Building your own stuff boosts your feelings of pride and competence, and also signals to others that you are competent.
Have you ever spent a couple of hours working on a craft project — or a presentation for work — and then fallen in love with what you've accomplished? Do the colors you've picked for your PowerPoint background pop so beautifully that you just have to sit back and admire your own genius?
If so, get in line: You're the latest person to fall victim to the Ikea Effect.
The name for this psychological phenomenon derives from the love millions of Americans display toward their self-assembled furniture (or, dare we say it, their badly self-assembled furniture) from the do-it-yourself store with the Scandinavian name.
"Imagine that, you know, you built a table," said Daniel Mochon, a Tulane University marketing professor, who has studied the phenomenon. "Maybe it came out a little bit crooked. Probably your wife or your neighbor would see it for what it is, you know? A shoddy piece of workmanship. But to you that table might seem really great, because you're the one who created it. It's the fruit of your labor. And that is really the idea behind the Ikea Effect."
Most of us intuitively believe that the things we labor at are the things we love. Mochon and his colleagues, Michael Norton at the Harvard Business School and Dan Ariely at Duke University, have turned that concept on its head. What if, they asked, it isn't love that leads to labor, but labor that leads to love?
In a series of experiments, they have demonstrated that people attach greater value to things they built than if the very same product was built by someone else. And in new experiments published recently, they've discovered why it happens: Building your own stuff boosts your feelings of pride and competence, and also signals to others that you are competent.
There is an insidious element here: People made to feel incompetent may be more vulnerable to the Ikea Effect. On the other hand, Mochon has found, when people are given a self-esteem boost, they appear to be less interested in demonstrating to themselves and to others that they are competent.
I asked Mochon whether this meant that stores such as Ikea could boost sales by asking people to solve very difficult math problems when they walked into the store. Might defeated consumers be willing to buy more do-it-yourself furniture, to demonstrate to themselves and their families that they really aren't incompetent?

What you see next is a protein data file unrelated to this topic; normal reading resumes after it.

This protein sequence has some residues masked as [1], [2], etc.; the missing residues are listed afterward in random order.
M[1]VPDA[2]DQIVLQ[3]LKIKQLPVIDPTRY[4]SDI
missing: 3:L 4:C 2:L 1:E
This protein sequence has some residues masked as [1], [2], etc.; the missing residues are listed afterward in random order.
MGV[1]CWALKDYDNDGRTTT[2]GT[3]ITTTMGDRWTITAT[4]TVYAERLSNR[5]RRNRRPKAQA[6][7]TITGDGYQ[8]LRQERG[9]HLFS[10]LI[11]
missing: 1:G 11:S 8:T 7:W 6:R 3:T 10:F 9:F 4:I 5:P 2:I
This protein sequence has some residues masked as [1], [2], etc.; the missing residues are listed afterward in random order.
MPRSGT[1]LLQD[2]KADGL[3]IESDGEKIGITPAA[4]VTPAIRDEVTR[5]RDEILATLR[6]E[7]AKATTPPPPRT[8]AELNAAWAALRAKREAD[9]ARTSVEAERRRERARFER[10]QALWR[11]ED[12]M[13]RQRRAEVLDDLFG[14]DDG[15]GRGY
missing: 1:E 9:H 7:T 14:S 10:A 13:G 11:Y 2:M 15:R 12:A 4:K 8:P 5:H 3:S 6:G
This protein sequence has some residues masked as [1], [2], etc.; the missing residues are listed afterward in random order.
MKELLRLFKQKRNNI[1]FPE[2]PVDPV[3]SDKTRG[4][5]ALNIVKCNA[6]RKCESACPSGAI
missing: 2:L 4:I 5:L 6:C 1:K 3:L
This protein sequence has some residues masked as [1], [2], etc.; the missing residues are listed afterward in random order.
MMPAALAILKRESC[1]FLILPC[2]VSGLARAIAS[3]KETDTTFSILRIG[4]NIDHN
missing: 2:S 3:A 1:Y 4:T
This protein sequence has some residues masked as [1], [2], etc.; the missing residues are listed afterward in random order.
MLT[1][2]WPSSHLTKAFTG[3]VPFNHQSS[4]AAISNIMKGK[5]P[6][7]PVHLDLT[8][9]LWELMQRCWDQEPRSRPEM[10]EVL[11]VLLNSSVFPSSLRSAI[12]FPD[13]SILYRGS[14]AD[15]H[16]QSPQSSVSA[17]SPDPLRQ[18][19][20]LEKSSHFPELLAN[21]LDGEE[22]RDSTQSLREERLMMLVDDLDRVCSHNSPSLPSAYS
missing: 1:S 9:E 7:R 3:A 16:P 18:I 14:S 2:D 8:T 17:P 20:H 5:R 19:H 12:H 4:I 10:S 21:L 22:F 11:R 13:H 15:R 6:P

Listen to part of my interview with Mochon:
"It would definitely be a risky strategy," Mochon replied. "If consumers ever found out that Ikea was making them feel dumb just to sell more tables, I'm not sure what the backlash would be against Ikea."
(I offered to help Mochon run the experiment: Give people who come to Ikea easy and hard math problems, and then measure whether the people given hard problems come out from the store an hour later with more purchases than the people given easy problems. Stay tuned.)
Seriously, though, Mochon's experiments actually have serious big-picture implications. The world over, companies and managers fall in love with their own ideas — and reject better ideas from the outside because they were not designed in-house.
"If I am sticking to a project and I have been working on it for a year or two, I might think this project really is a good idea," Mochon said. "So while someone external might look at my project and say, 'You know, that's a failed project, I'm not sure you should be spending time on it,' because it is the fruit of my own labor, because of the Ikea Effect, I might think that it is much better than it really is."
It's a good reason — and this is true whether you are running a big complicated project involving millions of dollars or finishing a third-grade craft project — to have someone from the outside, who isn't invested in you or your work, give you some objective feedback before you show your project to the world.